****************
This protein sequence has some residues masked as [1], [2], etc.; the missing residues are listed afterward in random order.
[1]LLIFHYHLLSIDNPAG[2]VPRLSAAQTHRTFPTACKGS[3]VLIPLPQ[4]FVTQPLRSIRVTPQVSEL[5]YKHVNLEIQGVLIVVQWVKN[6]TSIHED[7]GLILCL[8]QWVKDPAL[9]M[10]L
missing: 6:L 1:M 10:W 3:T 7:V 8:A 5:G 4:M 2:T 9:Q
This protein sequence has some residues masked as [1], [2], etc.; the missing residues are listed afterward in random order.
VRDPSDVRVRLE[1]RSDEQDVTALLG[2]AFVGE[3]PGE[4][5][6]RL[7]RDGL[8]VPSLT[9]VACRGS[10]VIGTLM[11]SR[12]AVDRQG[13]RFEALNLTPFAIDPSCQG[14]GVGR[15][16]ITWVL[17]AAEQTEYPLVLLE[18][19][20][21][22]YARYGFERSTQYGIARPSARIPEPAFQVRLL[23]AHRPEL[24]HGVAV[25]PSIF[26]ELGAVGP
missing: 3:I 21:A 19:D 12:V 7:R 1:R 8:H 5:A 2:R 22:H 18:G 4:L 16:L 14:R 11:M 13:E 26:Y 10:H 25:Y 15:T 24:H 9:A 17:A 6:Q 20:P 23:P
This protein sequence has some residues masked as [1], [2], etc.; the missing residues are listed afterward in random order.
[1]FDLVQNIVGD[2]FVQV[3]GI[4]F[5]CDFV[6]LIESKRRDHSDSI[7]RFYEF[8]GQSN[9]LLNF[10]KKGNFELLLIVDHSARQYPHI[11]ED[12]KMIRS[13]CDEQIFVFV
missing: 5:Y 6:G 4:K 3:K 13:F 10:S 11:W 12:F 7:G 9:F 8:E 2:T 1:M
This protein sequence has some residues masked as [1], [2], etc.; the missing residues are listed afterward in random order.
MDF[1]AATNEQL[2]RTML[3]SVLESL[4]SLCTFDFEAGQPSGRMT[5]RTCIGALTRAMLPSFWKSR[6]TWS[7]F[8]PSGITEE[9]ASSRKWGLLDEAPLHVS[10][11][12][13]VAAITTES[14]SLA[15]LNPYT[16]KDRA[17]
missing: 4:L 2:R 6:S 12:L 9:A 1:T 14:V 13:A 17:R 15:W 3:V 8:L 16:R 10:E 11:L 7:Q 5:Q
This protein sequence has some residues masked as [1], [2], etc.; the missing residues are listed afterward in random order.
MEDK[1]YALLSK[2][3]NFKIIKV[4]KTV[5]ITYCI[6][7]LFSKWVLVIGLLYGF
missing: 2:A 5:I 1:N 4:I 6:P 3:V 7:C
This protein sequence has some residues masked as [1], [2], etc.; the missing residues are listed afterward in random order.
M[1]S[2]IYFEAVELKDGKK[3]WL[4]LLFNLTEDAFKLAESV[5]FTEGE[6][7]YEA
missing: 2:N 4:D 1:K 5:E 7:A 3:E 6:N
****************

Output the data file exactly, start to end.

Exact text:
This protein sequence has some residues masked as [1], [2], etc.; the missing residues are listed afterward in random order.
[1]LLIFHYHLLSIDNPAG[2]VPRLSAAQTHRTFPTACKGS[3]VLIPLPQ[4]FVTQPLRSIRVTPQVSEL[5]YKHVNLEIQGVLIVVQWVKN[6]TSIHED[7]GLILCL[8]QWVKDPAL[9]M[10]L
missing: 6:L 1:M 10:W 3:T 7:V 8:A 5:G 4:M 2:T 9:Q
This protein sequence has some residues masked as [1], [2], etc.; the missing residues are listed afterward in random order.
VRDPSDVRVRLE[1]RSDEQDVTALLG[2]AFVGE[3]PGE[4][5][6]RL[7]RDGL[8]VPSLT[9]VACRGS[10]VIGTLM[11]SR[12]AVDRQG[13]RFEALNLTPFAIDPSCQG[14]GVGR[15][16]ITWVL[17]AAEQTEYPLVLLE[18][19][20][21][22]YARYGFERSTQYGIARPSARIPEPAFQVRLL[23]AHRPEL[24]HGVAV[25]PSIF[26]ELGAVGP
missing: 3:I 21:A 19:D 12:V 7:R 1:R 8:H 5:A 2:R 22:H 18:G 4:L 16:L 14:R 11:M 13:E 26:Y 10:H 25:Y 15:T 24:H 9:A 17:A 6:Q 20:P 23:P
This protein sequence has some residues masked as [1], [2], etc.; the missing residues are listed afterward in random order.
[1]FDLVQNIVGD[2]FVQV[3]GI[4]F[5]CDFV[6]LIESKRRDHSDSI[7]RFYEF[8]GQSN[9]LLNF[10]KKGNFELLLIVDHSARQYPHI[11]ED[12]KMIRS[13]CDEQIFVFV
missing: 5:Y 6:G 4:K 3:K 13:F 10:S 11:W 12:F 7:G 9:F 8:E 2:T 1:M
This protein sequence has some residues masked as [1], [2], etc.; the missing residues are listed afterward in random order.
MDF[1]AATNEQL[2]RTML[3]SVLESL[4]SLCTFDFEAGQPSGRMT[5]RTCIGALTRAMLPSFWKSR[6]TWS[7]F[8]PSGITEE[9]ASSRKWGLLDEAPLHVS[10][11][12][13]VAAITTES[14]SLA[15]LNPYT[16]KDRA[17]
missing: 4:L 2:R 6:S 12:L 9:A 1:T 14:V 13:A 17:R 15:W 3:V 8:L 16:R 10:E 11:L 7:Q 5:Q
This protein sequence has some residues masked as [1], [2], etc.; the missing residues are listed afterward in random order.
MEDK[1]YALLSK[2][3]NFKIIKV[4]KTV[5]ITYCI[6][7]LFSKWVLVIGLLYGF
missing: 2:A 5:I 1:N 4:I 6:P 3:V 7:C
This protein sequence has some residues masked as [1], [2], etc.; the missing residues are listed afterward in random order.
M[1]S[2]IYFEAVELKDGKK[3]WL[4]LLFNLTEDAFKLAESV[5]FTEGE[6][7]YEA
missing: 2:N 4:D 1:K 5:E 7:A 3:E 6:N